The Great Inland Seaway

The Great Inland Seaway (HMJE8)

Location: Atlanta, MT 30345 Stillwater County
Buy Montana State flags at!
Country: United States of America
Buy United States of America flags at!

N 45° 36.025', W 109° 3.958'

  • 0 check ins
  • 0 favorites
For over sixty million years during the Cretaceous Period, much of eastern Montana was underwater, covered by an vast inland sea. As the Rocky Mountains formed to the west, it created a broad, flat coastal plain that was home to many different species of dinosaurs. Indeed, the long life of the sea saw the rise and extinction of many dinosaur species until it finally receded from Montana about 65 million years ago at the end of the Cretaceous Period. The sediments deposited underwater or along the sea's coast formed the spectacular sandstone rimrocks in the Yellowstone River valley between Columbus and Billings.
The sea was shallow and warm, probably no more than a few hundred feet deep. But it was home to a wide variety of aquatic life. Oysters lived in dense banks along the shore, while tentacled ammonites fed on monster clams that lived in the shallow water offshore; sharks also cruised the shallows preying on whatever animals appeared tasty to them. For several million years, two predators, synonymous with prehistoric sea creatures, were at the top of the food chain in the sea: the long-necked Plesiosaurs and the snakelike Mosasaurs. Neither animals were dinosaurs, but were air-breathing reptiles who had adapted to living in the oceans. Both were carnivores that ate just about anything they could seize and swallow. Fossils of Plesiosaurs and Mosasaurs have been found throughout eastern Montana.
For centuries, the sandstone rimrocks along the Yellowstone River guided travelers between the mountains and the buffalo country to the east. In 1912, regional Good Roads enthusiasts and county officials created one of the first interstate highways in the United States, the Yellowstone Trail, an interconnected network of county roads blazed by distinctive chrome yellow signs with black arrows. The 4,000-mile highway connected Plymouth Rock, Massachusetts and Seattle, Washington with a branch to Yellowstone National Park. Later re-designated U.S. Highway 10, Interstate 90 bypassed it in 1971.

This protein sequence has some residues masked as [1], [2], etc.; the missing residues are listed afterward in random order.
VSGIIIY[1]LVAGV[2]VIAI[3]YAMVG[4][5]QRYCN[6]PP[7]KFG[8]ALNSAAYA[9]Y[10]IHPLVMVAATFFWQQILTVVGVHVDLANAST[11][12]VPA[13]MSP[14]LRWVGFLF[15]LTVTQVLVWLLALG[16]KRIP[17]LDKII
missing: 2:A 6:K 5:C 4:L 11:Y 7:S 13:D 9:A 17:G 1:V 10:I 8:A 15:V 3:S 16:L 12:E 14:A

HM NumberHMJE8
Placed ByMontana Department of Transportation (MDT)
Marker ConditionNo reports yet
Date Added Tuesday, September 16th, 2014 at 7:48am PDT -07:00
Sorry, but we don't have a picture of this historical marker yet. If you have a picture, please share it with us. It's simple to do. 1) Become a member. 2) Adopt this historical marker listing. 3) Upload the picture.
Locationbig map
UTM (WGS84 Datum)12T E 650830 N 5051471
Decimal Degrees45.60041667, -109.06596667
Degrees and Decimal MinutesN 45° 36.025', W 109° 3.958'
Degrees, Minutes and Seconds45° 36' 1.50" N, 109° 3' 57.48" W
Driving DirectionsGoogle Maps
Area Code(s)404, 678, 770
Closest Postal AddressAt or near 106-198 Ronan Ranch Rd, Atlanta MT 30345, US
Alternative Maps Google Maps, MapQuest, Bing Maps, Yahoo Maps, MSR Maps, OpenCycleMap, MyTopo Maps, OpenStreetMap

Is this marker missing? Are the coordinates wrong? Do you have additional information that you would like to share with us? If so, check in.

Check Ins  check in   |    all

Have you seen this marker? If so, check in and tell us about it.

Comments 0 comments

Maintenance Issues
  1. Is this marker part of a series?
  2. What historical period does the marker represent?
  3. What historical place does the marker represent?
  4. What type of marker is it?
  5. What class is the marker?
  6. What style is the marker?
  7. Does the marker have a number?
  8. What year was the marker erected?
  9. This marker needs at least one picture.
  10. Can this marker be seen from the road?
  11. Is the marker in the median?